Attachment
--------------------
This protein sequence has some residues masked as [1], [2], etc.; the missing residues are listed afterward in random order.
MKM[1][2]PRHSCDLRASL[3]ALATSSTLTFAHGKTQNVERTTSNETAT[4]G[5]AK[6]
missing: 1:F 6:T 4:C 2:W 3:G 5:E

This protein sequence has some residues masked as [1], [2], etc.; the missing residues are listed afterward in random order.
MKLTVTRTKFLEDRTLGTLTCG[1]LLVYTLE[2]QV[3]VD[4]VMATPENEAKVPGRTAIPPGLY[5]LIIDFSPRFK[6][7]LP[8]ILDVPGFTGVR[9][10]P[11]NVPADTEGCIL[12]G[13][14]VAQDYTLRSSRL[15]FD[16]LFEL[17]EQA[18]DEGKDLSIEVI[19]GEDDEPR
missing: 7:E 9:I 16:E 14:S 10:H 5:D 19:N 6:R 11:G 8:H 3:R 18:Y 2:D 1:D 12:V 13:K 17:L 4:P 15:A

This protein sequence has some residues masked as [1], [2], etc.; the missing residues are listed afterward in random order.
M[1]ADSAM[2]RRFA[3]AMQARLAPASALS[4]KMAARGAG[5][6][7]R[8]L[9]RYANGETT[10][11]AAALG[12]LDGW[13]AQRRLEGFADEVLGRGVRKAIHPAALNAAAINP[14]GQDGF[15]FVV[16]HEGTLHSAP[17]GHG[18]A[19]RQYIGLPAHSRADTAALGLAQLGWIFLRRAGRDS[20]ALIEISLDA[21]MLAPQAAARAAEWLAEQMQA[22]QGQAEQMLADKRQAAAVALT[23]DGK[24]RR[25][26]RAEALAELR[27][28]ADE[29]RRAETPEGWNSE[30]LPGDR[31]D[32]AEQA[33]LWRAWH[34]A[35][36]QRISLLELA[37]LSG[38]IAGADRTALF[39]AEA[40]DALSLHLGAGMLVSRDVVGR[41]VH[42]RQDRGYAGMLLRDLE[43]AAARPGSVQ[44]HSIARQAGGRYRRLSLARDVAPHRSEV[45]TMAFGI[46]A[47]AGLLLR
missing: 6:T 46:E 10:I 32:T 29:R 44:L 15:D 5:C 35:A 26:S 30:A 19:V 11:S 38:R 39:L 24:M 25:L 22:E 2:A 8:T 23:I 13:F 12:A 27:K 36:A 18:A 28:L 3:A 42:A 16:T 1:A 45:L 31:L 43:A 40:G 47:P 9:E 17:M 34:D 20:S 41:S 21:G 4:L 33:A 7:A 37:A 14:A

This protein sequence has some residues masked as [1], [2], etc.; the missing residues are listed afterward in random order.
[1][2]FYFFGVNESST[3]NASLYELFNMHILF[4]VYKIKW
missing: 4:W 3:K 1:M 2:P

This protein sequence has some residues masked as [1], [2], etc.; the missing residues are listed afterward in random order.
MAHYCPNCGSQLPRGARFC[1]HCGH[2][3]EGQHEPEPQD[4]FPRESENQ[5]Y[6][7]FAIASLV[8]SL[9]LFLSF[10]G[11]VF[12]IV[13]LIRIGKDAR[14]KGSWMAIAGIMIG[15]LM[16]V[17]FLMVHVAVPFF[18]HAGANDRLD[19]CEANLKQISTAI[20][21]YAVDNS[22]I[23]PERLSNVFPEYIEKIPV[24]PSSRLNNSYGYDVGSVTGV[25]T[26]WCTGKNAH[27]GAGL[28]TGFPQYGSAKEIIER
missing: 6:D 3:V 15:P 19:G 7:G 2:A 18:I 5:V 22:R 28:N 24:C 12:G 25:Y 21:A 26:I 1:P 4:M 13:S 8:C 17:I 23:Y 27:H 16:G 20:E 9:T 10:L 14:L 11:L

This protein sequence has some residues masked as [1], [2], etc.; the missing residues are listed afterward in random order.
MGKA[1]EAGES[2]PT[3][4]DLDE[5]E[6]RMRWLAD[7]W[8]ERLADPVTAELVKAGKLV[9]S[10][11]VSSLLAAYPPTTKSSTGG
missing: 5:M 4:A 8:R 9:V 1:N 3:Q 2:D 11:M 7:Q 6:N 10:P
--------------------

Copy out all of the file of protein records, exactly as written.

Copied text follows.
This protein sequence has some residues masked as [1], [2], etc.; the missing residues are listed afterward in random order.
MKM[1][2]PRHSCDLRASL[3]ALATSSTLTFAHGKTQNVERTTSNETAT[4]G[5]AK[6]
missing: 1:F 6:T 4:C 2:W 3:G 5:E

This protein sequence has some residues masked as [1], [2], etc.; the missing residues are listed afterward in random order.
MKLTVTRTKFLEDRTLGTLTCG[1]LLVYTLE[2]QV[3]VD[4]VMATPENEAKVPGRTAIPPGLY[5]LIIDFSPRFK[6][7]LP[8]ILDVPGFTGVR[9][10]P[11]NVPADTEGCIL[12]G[13][14]VAQDYTLRSSRL[15]FD[16]LFEL[17]EQA[18]DEGKDLSIEVI[19]GEDDEPR
missing: 7:E 9:I 16:E 14:S 10:H 5:D 19:N 6:R 11:G 8:H 3:R 18:Y 2:D 1:D 12:V 13:K 17:L 4:P 15:A

This protein sequence has some residues masked as [1], [2], etc.; the missing residues are listed afterward in random order.
M[1]ADSAM[2]RRFA[3]AMQARLAPASALS[4]KMAARGAG[5][6][7]R[8]L[9]RYANGETT[10][11]AAALG[12]LDGW[13]AQRRLEGFADEVLGRGVRKAIHPAALNAAAINP[14]GQDGF[15]FVV[16]HEGTLHSAP[17]GHG[18]A[19]RQYIGLPAHSRADTAALGLAQLGWIFLRRAGRDS[20]ALIEISLDA[21]MLAPQAAARAAEWLAEQMQA[22]QGQAEQMLADKRQAAAVALT[23]DGK[24]RR[25][26]RAEALAELR[27][28]ADE[29]RRAETPEGWNSE[30]LPGDR[31]D[32]AEQA[33]LWRAWH[34]A[35][36]QRISLLELA[37]LSG[38]IAGADRTALF[39]AEA[40]DALSLHLGAGMLVSRDVVGR[41]VH[42]RQDRGYAGMLLRDLE[43]AAARPGSVQ[44]HSIARQAGGRYRRLSLARDVAPHRSEV[45]TMAFGI[46]A[47]AGLLLR
missing: 6:T 46:E 10:I 32:T 29:R 44:L 15:D 5:C 35:A 26:S 30:A 19:V 11:S 38:R 39:L 24:M 25:L 22:E 2:A 8:T 23:I 13:F 12:A 27:K 36:A 18:A 28:L 3:A 42:A 16:T 1:A 45:L 31:L 43:A 40:G 47:P 9:E 17:M 34:D 20:S 41:S 21:G 4:L 33:A 7:A 37:A 14:A

This protein sequence has some residues masked as [1], [2], etc.; the missing residues are listed afterward in random order.
[1][2]FYFFGVNESST[3]NASLYELFNMHILF[4]VYKIKW
missing: 4:W 3:K 1:M 2:P

This protein sequence has some residues masked as [1], [2], etc.; the missing residues are listed afterward in random order.
MAHYCPNCGSQLPRGARFC[1]HCGH[2][3]EGQHEPEPQD[4]FPRESENQ[5]Y[6][7]FAIASLV[8]SL[9]LFLSF[10]G[11]VF[12]IV[13]LIRIGKDAR[14]KGSWMAIAGIMIG[15]LM[16]V[17]FLMVHVAVPFF[18]HAGANDRLD[19]CEANLKQISTAI[20][21]YAVDNS[22]I[23]PERLSNVFPEYIEKIPV[24]PSSRLNNSYGYDVGSVTGV[25]T[26]WCTGKNAH[27]GAGL[28]TGFPQYGSAKEIIER
missing: 6:D 3:V 15:P 19:G 7:G 2:A 18:I 5:V 22:R 28:N 24:C 12:G 25:Y 21:A 26:I 1:P 4:M 13:S 8:C 17:I 23:Y 27:H 16:G 20:E 9:T 10:L 14:L 11:L

This protein sequence has some residues masked as [1], [2], etc.; the missing residues are listed afterward in random order.
MGKA[1]EAGES[2]PT[3][4]DLDE[5]E[6]RMRWLAD[7]W[8]ERLADPVTAELVKAGKLV[9]S[10][11]VSSLLAAYPPTTKSSTGG
missing: 5:M 4:A 8:R 9:V 1:N 3:Q 2:D 11:M 7:Q 6:N 10:P